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accooper

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I was given some really strong fiber board (card board but without the slick finish). I thought that maybe I could use this to make fins with. Since I never have made a rocket with anything but wood fins, what special treatment will the fiber board require to get a smooth finish?

Andrew From Texas
 

MarkII

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I was given some really strong fiber board (card board but without the slick finish). I thought that maybe I could use this to make fins with. Since I never have made a rocket with anything but wood fins, what special treatment will the fiber board require to get a smooth finish?

Andrew From Texas
Prime 'em and paint 'em. Fiberboard fins have a long and honored history in model rocketry. The Carlisle Rock-A-Chute Mark II ( :D ), widely regarded as the very first model rocket kit, used them, and they weren't glued on - they were stapled to the body tube! There have been many other kits through the years that have featured fiberboard fins (which were attached in the usual way). The Estes Viking is a model in current production that uses fiberboard fins.

MarkII
 

luke strawwalker

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That's a good question... is the stuff you're talking about similar to the "pasteboard" used on the backs of typical "Walmart" style furniture, like TV cabinets, etc?? Sorta like pegboard maybe?? Or is it something different??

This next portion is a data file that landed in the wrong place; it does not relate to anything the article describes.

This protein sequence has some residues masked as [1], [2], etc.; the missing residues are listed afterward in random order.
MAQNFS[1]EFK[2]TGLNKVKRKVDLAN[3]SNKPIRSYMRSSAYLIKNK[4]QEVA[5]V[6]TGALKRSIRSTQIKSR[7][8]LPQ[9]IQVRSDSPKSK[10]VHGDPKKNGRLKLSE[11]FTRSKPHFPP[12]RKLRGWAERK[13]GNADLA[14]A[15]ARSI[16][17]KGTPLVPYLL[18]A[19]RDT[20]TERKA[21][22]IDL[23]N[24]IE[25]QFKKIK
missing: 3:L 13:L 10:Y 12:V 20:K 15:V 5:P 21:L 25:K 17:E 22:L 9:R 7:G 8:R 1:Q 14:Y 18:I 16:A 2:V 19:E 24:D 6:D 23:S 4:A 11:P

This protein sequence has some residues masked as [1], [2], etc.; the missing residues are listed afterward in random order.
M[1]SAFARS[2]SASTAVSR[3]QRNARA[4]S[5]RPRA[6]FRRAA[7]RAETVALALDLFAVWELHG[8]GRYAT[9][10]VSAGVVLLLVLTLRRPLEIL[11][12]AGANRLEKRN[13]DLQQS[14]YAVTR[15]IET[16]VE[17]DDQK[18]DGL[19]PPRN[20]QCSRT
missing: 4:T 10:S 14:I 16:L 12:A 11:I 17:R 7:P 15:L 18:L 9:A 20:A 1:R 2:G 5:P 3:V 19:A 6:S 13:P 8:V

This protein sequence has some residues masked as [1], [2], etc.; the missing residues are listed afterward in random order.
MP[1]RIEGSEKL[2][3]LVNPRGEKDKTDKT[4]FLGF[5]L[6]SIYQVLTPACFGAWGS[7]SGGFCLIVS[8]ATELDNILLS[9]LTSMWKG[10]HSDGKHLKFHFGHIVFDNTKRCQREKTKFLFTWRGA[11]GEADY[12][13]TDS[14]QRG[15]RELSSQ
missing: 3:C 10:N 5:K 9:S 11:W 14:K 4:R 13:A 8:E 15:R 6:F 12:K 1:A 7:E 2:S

I'm not sure as to finishing... I'd tend to think that using Elmer's filler, sanding, priming, and painting would be the standard operation I'd do, but then I'm not speaking from experience with this material, so I'm not sure...

Maybe you'll have to experiment with this stuff and tell US what works and doesn't work... :) OL JR :)

PS... WAY back in the day, Centuri offered several kits that used 'fiberboard' fins, which were essentially thick tagboard or pasteboard, almost like matteboard from Hobby Lobby. I had two--A "Buck Rogers" Starfighter and a "Draconian Marauder"... It was an interesting material to build with but not very tough-- it could fold or dent pretty easily and left a nasty crease afterwards...
 

accooper

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here are some pictures of the fiber board.

IMG_1102.JPG


IMG_1103.JPG


IMG_1104.JPG
 

MarkII